A few years ago, series for kids started to get "hot". We'd had the Babysitters' Club and Saddle Club for a long while, and my daughter had other series on her bookshelves (usually the theme was either animals or diaries/penpals). But then series started to become the thing. We moved from books to collectibles, with the idea that a kid who had two or three would want the whole lot, or as many as Mum or Dad would buy them. Kind of like bubblegum cards, but it was books.
Some of the early series writers, like R.L. Stine and Ann Martin, had to give way to books that had no "name" author. It was the brand that counted. Or the concept. After years of telling us that fairies were old-hat, suddenly fairies and pixies and elves were spilling off the shelves in all kinds of colours and glittery bits. The current bling series is Go Girls, but if you move up a notch, age-wise, you'll get Gossip Girls and the like.
One of my favourite series is Junie B. Jones, bad (intentionally) grammar and all. The Magic Tree House is immensely popular with kids, and I can see why. It's history and magic all tied together, for 6-8 year olds. I've read quite a few series books over the past few years, more out of curiosity than anything else. As a writer, you can't help but wonder: a) what the attraction is for kids, b) what the quality of writing is like, and c) could I come up with something like this?
I did try. I came up with what I thought was a good concept, some interesting characters, and the first book - all great stuff to show an editor, who was interested at the time. Her eventual response? Bland. I'd played it way too safe, trying to either emulate what was already out there or stick too close to what had already been done. That's the thing about publishing - the good editors are looking for the next new/different thing, and the editors who just want more of the same aren't who you want to work with, mostly.
So what is a series? Mostly - it's about branding, I think. It's why you get series with a bunch of different author names on it and no one cares. Penguin have several chapter book series and none of the authors get their "name" from being published in them. The kids recognise the distinctive die-cut covers first, then they say, "Oh, you wrote that!" R.L. Stine is a very distinctive name in series fiction for kids, but any kid will immediately equate his name with horror - scary stuff. If he ever tried to write, say, nice horse books, his readers would be greatly disappointed. They're ready for blood and guts (but not actual death).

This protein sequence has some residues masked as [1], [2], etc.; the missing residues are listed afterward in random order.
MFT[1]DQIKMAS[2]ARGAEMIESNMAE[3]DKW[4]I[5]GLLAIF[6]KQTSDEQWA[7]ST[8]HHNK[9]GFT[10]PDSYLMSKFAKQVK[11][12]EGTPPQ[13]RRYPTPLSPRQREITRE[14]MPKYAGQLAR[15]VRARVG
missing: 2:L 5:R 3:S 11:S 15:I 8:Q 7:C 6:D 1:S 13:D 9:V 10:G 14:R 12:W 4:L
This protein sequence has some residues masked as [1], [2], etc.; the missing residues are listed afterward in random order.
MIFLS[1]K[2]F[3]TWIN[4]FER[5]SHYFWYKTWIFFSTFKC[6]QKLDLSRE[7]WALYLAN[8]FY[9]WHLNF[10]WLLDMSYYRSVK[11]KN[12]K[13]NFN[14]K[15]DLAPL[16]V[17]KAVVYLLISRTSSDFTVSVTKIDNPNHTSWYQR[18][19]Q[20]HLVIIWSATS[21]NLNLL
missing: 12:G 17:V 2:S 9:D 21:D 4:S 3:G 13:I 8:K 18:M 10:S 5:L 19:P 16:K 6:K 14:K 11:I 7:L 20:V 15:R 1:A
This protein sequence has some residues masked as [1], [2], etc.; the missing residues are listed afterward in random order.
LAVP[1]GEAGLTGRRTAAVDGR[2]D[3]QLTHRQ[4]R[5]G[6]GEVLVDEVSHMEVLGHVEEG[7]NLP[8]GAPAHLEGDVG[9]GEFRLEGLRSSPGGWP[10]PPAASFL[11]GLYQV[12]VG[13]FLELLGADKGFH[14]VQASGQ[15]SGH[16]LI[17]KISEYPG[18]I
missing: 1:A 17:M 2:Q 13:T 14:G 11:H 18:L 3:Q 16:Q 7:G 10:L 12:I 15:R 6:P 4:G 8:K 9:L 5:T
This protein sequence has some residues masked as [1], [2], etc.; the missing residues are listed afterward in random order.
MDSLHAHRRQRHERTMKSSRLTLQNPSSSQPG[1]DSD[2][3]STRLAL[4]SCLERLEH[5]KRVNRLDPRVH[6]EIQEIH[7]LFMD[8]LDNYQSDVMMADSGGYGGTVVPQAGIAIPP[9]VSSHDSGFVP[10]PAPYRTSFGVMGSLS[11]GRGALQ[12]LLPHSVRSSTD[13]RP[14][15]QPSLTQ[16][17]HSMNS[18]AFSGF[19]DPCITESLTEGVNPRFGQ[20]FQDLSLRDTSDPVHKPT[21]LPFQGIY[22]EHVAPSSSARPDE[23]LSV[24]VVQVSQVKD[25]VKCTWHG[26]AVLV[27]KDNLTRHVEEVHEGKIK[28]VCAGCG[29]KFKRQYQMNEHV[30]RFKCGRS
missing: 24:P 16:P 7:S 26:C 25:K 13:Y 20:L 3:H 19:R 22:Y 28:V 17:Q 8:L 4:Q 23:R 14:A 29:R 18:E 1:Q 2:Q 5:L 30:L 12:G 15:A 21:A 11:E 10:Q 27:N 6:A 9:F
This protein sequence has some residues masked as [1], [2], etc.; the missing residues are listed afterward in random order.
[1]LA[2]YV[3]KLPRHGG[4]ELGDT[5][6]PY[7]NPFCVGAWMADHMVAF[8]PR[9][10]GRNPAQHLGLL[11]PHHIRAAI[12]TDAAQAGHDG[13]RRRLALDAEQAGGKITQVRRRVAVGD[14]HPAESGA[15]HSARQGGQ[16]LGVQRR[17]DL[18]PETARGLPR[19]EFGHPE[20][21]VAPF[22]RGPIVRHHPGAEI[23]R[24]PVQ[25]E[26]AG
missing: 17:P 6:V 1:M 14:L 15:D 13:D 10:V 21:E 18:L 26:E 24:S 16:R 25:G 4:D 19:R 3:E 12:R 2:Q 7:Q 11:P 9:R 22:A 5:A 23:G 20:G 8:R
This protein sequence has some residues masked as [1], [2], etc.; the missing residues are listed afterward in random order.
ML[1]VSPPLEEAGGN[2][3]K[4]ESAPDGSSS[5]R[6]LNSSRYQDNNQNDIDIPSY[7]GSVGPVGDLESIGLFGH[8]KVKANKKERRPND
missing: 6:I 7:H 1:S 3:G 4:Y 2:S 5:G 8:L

We hear a lot about branding these days. I teach it to students - gee, I even have a Powerpoint on it! And I've done a couple of seminars on branding for writers. Has any of that led me to developing my own brand? Nup. Wish it had. But I'm caught in my own loop - I'd like some kind of recognisable "thing" about my books, but I want to be free to write whatever I want. That means everything from picture books for toddlers to edgy YA. I've had both published. It's a bit hard to find a brand for myself that covers both of those areas, let alone chapter books about very small pirates and award-winning verse novels!
I look at children's writers like Morris Gleitzman and Andy Griffiths, both of whom write very recognisable books aimed at (mostly) 10-12 year old boys. That's their thing, and they are doing very well at it. Sonya Hartnett writes very literary novels for readers 16+ and adults. While she has been complaining for years that she doesn't earn enough from them, winning the Astrid Lindgren recently should be enough to make her happy. And the thing is, the one book she did write out of her "zone" was an erotic novel for adults that sparked a lot of publicity, mostly bad.
So branding can be both good and bad. It can garner you a loyal following, sometimes that will spread into million-seller books. I love Ian Rankin's books, and I always enjoy reading about his character, Rebus. Would I read a Rankin book that wasn't about Rebus? If it was crime, probably. If it was romance, probably not. Writers who write the same kind of book, over and over, will grow a fan base. One that could well turn on them if they step out of their chosen field. Or produce a book that the fans don't like. I was interested to read, for example, of the backlash against Stephanie Meyer's latest book in her vampire series.
I think the biggest problem that writers face with branding is not so much being forced to stay in their recognised genre and type of book, but that in finding themselves there, they end up writing stuff that is sub-standard in order to feed the mob. And for new writers, the danger is what I encountered - writing "safe" in order to try and break in. In this time of "hot and new", editors don't want safe - they want innovative and different. That means taking risks and hoping someone loves what you're trying to do (and lying awake, night after night, coming up with ideas and throwing them away because they've been done already).
I have two series now, both accidental. One is the chapter book series about The Littlest Pirate, the other is about a character called Tracey Binns. My biggest challenge is to keep the characters fresh and new for me, before anyone else. Then it's about maintaining the voice, developing the character a little more in each story, and most importantly, trying to make each new book better than the last. It helps when you love your characters - it helps a lot! But as neither of these set out to be series when I wrote the first one, I backtrack a lot to keep it all together and make sure things are consistent. And most of all, I try very hard to stay away from bland.